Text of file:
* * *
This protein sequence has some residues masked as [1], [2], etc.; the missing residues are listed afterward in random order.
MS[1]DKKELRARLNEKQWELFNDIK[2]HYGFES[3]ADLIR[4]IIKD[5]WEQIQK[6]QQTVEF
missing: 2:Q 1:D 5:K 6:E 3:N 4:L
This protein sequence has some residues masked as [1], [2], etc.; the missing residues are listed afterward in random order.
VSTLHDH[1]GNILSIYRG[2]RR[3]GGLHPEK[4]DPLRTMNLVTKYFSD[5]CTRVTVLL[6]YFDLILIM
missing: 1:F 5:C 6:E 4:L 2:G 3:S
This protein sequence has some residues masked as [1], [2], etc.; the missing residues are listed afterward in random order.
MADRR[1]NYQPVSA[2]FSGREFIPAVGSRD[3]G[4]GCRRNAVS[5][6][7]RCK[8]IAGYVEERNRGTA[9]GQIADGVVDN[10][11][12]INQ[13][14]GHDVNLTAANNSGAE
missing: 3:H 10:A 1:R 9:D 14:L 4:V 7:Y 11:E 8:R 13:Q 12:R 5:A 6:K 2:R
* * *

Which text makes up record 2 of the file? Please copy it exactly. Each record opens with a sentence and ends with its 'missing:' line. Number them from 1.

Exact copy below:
This protein sequence has some residues masked as [1], [2], etc.; the missing residues are listed afterward in random order.
VSTLHDH[1]GNILSIYRG[2]RR[3]GGLHPEK[4]DPLRTMNLVTKYFSD[5]CTRVTVLL[6]YFDLILIM
missing: 1:F 5:C 6:E 4:L 2:G 3:S